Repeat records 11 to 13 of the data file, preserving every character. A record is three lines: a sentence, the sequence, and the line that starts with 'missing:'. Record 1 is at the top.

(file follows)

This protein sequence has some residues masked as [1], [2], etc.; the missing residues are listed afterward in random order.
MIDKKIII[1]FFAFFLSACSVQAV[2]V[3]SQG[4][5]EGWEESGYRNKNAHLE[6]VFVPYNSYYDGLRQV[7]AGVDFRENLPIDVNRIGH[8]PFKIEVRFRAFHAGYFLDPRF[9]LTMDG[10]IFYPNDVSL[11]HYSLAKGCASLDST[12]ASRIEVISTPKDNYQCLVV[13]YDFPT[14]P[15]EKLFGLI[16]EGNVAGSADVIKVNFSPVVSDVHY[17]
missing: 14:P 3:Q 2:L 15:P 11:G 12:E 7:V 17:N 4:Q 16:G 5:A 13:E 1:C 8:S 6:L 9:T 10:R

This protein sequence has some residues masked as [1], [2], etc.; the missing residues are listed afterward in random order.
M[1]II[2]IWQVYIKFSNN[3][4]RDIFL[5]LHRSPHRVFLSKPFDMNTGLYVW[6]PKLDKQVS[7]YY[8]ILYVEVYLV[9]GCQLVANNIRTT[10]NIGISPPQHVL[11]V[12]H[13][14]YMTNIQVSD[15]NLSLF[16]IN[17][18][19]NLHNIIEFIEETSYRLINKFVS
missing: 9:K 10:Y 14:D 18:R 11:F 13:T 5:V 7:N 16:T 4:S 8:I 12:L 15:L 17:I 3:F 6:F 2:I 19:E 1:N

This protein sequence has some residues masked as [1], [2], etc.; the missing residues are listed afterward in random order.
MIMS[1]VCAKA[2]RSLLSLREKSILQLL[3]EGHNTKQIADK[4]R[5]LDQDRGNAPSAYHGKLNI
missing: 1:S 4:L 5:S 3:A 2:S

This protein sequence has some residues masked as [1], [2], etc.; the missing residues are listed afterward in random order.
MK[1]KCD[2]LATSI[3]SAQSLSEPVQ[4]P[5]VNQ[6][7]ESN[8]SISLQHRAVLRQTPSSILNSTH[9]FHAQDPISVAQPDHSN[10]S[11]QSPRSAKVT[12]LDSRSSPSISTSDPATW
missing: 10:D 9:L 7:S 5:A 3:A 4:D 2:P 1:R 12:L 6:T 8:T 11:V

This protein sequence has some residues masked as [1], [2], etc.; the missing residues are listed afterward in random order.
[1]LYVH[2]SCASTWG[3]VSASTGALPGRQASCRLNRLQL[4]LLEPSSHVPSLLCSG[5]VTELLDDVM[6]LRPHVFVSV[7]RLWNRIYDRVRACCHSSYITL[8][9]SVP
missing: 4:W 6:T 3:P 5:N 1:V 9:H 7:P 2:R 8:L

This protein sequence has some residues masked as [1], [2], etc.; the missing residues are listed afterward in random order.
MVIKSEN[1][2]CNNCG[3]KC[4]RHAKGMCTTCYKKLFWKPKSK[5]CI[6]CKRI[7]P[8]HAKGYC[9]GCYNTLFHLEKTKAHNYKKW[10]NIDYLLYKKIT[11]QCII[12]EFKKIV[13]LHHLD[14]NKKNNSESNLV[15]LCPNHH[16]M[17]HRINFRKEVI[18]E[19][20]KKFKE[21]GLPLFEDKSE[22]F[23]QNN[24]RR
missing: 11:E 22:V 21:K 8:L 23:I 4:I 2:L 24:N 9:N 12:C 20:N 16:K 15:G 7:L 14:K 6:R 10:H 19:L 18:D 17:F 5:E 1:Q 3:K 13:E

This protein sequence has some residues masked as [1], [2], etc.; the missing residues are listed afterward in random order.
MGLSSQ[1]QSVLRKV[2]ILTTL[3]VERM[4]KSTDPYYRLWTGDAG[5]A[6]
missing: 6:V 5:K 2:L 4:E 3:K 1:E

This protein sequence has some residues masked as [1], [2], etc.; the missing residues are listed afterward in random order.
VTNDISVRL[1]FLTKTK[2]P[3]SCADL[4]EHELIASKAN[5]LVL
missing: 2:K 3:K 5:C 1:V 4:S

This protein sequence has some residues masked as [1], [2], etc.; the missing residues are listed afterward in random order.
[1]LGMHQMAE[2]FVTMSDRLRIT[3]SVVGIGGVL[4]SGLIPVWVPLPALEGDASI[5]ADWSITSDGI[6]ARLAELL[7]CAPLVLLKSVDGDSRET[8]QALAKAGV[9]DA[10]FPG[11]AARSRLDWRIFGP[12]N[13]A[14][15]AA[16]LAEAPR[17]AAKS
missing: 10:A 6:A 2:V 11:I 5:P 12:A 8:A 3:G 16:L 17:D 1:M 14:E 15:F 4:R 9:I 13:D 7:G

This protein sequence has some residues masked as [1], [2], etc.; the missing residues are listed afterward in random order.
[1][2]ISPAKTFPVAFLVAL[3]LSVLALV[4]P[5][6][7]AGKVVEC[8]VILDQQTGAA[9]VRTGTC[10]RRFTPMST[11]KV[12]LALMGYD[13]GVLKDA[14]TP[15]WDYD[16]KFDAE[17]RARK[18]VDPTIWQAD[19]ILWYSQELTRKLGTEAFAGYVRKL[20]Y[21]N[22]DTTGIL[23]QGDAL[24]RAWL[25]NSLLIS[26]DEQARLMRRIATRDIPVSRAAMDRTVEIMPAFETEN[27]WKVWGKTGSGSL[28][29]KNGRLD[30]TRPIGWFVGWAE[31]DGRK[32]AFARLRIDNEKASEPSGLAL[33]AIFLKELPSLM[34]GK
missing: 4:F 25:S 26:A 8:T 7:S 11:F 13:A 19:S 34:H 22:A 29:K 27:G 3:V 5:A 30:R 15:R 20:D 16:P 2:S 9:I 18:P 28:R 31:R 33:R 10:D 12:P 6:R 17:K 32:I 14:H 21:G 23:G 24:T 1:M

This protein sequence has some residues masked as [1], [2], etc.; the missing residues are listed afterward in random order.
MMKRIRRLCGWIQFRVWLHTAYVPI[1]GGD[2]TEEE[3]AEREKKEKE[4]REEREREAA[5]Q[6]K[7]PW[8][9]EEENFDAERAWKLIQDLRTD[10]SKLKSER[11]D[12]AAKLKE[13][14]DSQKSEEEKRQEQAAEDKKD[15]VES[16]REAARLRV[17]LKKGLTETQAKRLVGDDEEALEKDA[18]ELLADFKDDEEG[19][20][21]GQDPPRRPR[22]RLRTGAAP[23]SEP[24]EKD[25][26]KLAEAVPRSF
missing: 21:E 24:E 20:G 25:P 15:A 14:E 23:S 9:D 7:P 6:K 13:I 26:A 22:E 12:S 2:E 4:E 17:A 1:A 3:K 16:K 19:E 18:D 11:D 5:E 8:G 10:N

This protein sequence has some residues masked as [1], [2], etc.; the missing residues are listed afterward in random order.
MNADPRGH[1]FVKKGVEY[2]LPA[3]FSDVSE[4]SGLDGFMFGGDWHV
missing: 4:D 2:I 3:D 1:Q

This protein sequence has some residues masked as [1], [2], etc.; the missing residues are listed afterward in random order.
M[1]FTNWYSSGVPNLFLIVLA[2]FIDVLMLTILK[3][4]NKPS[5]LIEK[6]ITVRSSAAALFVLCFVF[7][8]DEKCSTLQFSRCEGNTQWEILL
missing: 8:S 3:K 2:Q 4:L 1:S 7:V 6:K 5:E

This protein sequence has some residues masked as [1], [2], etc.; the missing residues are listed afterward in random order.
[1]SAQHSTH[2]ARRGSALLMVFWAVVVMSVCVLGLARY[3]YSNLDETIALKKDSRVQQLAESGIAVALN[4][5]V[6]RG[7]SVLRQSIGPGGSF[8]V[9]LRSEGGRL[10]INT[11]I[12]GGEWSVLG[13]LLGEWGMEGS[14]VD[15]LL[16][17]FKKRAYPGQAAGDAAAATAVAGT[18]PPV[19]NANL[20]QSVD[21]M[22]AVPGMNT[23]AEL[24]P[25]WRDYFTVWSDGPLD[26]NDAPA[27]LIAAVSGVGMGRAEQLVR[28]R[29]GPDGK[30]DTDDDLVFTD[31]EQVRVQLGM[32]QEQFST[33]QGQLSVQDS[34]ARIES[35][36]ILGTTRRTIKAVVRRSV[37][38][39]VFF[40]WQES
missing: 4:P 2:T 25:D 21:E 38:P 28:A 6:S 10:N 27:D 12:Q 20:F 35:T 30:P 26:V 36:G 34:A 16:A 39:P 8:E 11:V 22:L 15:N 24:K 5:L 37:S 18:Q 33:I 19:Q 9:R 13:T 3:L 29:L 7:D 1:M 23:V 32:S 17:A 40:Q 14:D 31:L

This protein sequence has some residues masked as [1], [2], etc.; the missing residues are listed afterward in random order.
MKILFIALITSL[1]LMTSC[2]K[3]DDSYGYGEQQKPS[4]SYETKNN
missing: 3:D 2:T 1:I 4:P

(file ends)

This protein sequence has some residues masked as [1], [2], etc.; the missing residues are listed afterward in random order.
MMKRIRRLCGWIQFRVWLHTAYVPI[1]GGD[2]TEEE[3]AEREKKEKE[4]REEREREAA[5]Q[6]K[7]PW[8][9]EEENFDAERAWKLIQDLRTD[10]SKLKSER[11]D[12]AAKLKE[13][14]DSQKSEEEKRQEQAAEDKKD[15]VES[16]REAARLRV[17]LKKGLTETQAKRLVGDDEEALEKDA[18]ELLADFKDDEEG[19][20][21]GQDPPRRPR[22]RLRTGAAP[23]SEP[24]EKD[25][26]KLAEAVPRSF
missing: 21:E 24:E 20:G 25:P 15:A 14:E 23:S 9:D 7:P 6:K 13:I 26:A 22:E 12:S 2:E 4:E 17:A 1:A 3:K 16:K 19:E 18:D 11:D 5:E 8:G 10:N

This protein sequence has some residues masked as [1], [2], etc.; the missing residues are listed afterward in random order.
MNADPRGH[1]FVKKGVEY[2]LPA[3]FSDVSE[4]SGLDGFMFGGDWHV
missing: 4:D 2:I 3:D 1:Q

This protein sequence has some residues masked as [1], [2], etc.; the missing residues are listed afterward in random order.
M[1]FTNWYSSGVPNLFLIVLA[2]FIDVLMLTILK[3][4]NKPS[5]LIEK[6]ITVRSSAAALFVLCFVF[7][8]DEKCSTLQFSRCEGNTQWEILL
missing: 8:S 3:K 2:Q 4:L 1:S 7:V 6:K 5:E